A new study found that the MVA-BN-RSV vaccine was able to lower symptom scores and resulted in fewer confirmed RSV infections vs placebo.
According to a study published in The Journal of Infectious Diseases, lower viral load, lower symptom scores, fewer infections, and induced humoral and cellular responses were reported after patients received the MVA-BN-RSV vaccine for respiratory syncytial virus (RSV).
RSV, which is a recurring and common infectious disease, most often strikes young infants who are high risk. An estimated 120,000 children aged less than 5 years die from RSV around the world. Older adults are also at a higher risk of contracting RSV. A novel vaccine, MVA-BN-RSV, aims for immunogenicity by inducing humoral and cellular responses to RSV proteins. This study aimed to evaluate the safety and immunogenicity of the MVA-BN-RSV vaccine through a human challenge trial.
The phase 2a, randomized, double-blind, placebo-controlled trial evaluated the efficacy of the MVA-BN-RSV vaccine against the Memphis 37b strain of RSV. The study took place in London, United Kingdom by hVIVO Services Limited at the Queen Mary BioEnterprises Innovation Centre from January to November 2021. All participants were aged 18 to 50 years and were expected to be susceptible to RSV based on neutralizing antibody titers.
All participants were randomized into placebo and MVA-BN-RSV groups. All participants collected data on adverse effects, and blood was collected to assess antibody measurements. Participants entered quarantine 2 days prior to injection of the challenge virus, which came 4 weeks after vaccination. All participants were observed for 12 days after injection and then followed after discharge. Incidence of infection was calculated as the proportion of participants infected from Day 2 until the end of quarantine.
There were 61 participants who were included in this analysis, with baseline characteristics similar between the placebo and MVA-BN-RSV groups (median age 25 years and 26.5 years; female sex 45.9% and 36.1%; white race 89.2% and 91.7%, respectively).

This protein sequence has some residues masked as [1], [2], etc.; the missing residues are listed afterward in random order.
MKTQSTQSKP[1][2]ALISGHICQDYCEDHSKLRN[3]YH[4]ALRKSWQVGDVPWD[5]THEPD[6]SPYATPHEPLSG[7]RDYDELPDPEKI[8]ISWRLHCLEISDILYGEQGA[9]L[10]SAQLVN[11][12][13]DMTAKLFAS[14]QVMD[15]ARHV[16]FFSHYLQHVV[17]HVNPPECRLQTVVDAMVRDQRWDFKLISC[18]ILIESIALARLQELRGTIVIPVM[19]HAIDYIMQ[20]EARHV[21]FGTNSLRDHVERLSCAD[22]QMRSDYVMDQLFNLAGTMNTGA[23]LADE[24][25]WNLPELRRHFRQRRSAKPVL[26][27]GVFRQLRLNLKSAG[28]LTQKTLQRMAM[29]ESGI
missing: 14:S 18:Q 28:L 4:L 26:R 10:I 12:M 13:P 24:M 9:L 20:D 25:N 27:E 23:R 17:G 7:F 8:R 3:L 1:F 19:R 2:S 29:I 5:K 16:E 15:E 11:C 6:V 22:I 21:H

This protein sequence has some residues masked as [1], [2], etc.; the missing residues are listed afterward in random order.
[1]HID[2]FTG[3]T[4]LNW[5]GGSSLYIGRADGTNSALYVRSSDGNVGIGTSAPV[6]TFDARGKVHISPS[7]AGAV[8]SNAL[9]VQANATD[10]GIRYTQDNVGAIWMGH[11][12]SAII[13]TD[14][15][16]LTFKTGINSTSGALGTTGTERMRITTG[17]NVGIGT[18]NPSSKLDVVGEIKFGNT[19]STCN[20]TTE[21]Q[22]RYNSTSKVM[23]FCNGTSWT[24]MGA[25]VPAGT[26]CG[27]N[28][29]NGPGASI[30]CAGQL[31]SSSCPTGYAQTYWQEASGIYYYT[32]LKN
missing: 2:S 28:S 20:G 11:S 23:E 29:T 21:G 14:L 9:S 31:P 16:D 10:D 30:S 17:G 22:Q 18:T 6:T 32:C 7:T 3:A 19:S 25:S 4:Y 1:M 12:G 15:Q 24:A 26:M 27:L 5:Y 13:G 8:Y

The area under curve (AUC) of RSV Memphis 37b was lower in the MVA-BN-RSV group (median, 0.00; IQR 0.00-53.44) than in the placebo group (median, 49.05; IQR 0.00-999.94). The viral load AUC by quantitative virus culture was found to be lower in the MVA-BN-RSV group, with the differences mostly occurring in Days 3 to 7. Less disease acuity was also found in the MVA-BN-RSV group when using peak viral load measures.
Vaccine efficacy was found to range from a low of 9.6% for infection confirmed through a laboratory measure to a peak of 58.7% for infection confirmed by a laboratory measure and the presence of a symptom of RSV when using priori definitions. When an infection was defined using viral load the efficacy ranged from 51.8% to 79.3%. The vaccine had 88.5% efficacy when the infection was defined by virus culture results.
Both immunglobin A and immunoglobin G saw the largest increases in geometric mean titers (GMT) from baseline to 2 weeks after vaccination with neither increasing in response to challenge. The placebo group had smaller increases in response, which peaked at 28 days. The most common adverse effects reported were injections site pain.
The researchers concluded that the MVA-BN-RSV vaccine was able to lower viral load AUC after challenge with the RSV Memphis 37b strain compared with the placebo. Vaccine efficacy between 79.3% and 88.5% was found when measuring by viral load.
Jordan E, Kabir G, Schultz S, et al. Reduced respiratory syncytial virus load, symptoms, and infections: a human challenge trial of MVA-BN-RSV vaccine. J Infect Dis. Published online April 20, 2023. doi:10.1093/infdis/jiad108